emerging roles for academic librarians

I finally had a moment to listen to the archive of ACRL Art’s Virtual Midwinter Meeting. I was particularly interested in Joe Clark’s presentation about the Emerging Roles for Academic Librarians. He mentioned that we are moving away from collection-center service to an engagement-centered one. As this happens, the role of subject specialists and reference librarians is changing. This correlates with the recent publication from ARL New Roles for New Times: Transforming Liaison Roles in Research Libraries.

One of the virtual places he pointed us toward is the University of Illinois’ Subject Specialist Task Force Report. At first glance, these tasks seem obvious for a subject liaison. However, there are responsibilities creeping in to the role: such as creating exhibitions, “serve as a resource for scholarly communications, copyright, open access, and the institutional repository” (that’s a hefty load), involvement in fundraising, and outreach to the local community. There is also a whole section just on digital initiatives.

These roles are similar to the ones in the works at Kent State. Joe focused on four:

Programming & Event Planning

Kent State’s libraries host events – over 20 in a year. At the Performing Arts Library, Joe has many recurring events. Open Mic Lunch happens once a month; students and community members can perform. The Director Speaks series usually happens twice a semester. Performing arts directors talk about their approach to their work, usually the week before the theatre production opens. The Colloquium Series covers all of the performing arts and allows faculty, students, and others to present their research or ideas.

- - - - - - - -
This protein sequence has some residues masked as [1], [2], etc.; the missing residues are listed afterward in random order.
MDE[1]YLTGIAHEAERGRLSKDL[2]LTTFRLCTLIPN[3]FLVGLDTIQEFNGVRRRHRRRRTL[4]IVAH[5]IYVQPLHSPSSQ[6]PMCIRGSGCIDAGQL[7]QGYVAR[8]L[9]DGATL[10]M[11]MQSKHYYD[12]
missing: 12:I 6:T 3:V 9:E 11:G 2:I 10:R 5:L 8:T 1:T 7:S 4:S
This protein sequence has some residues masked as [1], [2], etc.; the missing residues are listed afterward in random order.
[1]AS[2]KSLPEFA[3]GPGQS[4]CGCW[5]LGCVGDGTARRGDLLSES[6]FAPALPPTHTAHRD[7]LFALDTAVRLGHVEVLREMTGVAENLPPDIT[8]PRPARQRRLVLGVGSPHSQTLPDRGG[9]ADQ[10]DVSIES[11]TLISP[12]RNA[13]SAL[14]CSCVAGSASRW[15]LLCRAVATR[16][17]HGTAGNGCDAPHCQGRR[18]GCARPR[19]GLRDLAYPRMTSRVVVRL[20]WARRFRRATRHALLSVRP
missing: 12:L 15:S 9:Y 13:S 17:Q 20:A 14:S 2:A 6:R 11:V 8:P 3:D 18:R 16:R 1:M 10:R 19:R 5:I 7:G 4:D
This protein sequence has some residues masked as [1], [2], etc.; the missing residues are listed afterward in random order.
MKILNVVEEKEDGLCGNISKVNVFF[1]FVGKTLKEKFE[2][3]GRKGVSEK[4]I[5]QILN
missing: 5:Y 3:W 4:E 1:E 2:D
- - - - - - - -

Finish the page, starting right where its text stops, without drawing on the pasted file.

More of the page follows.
Outreach, Engagement, & Promotion

Programming ties in well to outreach and promotion. An event can bring new users to the library. The Performing Arts Library has an annual open house with live performances. There is a Welcome Week that attracts students who haven’t yet discovered the Performing Arts Library space. Student Appreciation Day is simply hot drinks and cookies. We all know cookies will bring a crowd!

Joe reminds us to be patient – attendance may not be large the first few times and some events may be complete duds, never to be tried again. Events take time and energy but the rewards are well worth it!

Fundraising

This isn’t about going out and getting donations. But we can help to identify donors and encourage development officers to bring donors to library events. So programming leads to outreach which leads to fundraising.

User Assessment

Assess user needs through surveys, focus groups, or even informal means. By continually assessing we can continually improve our services and spaces.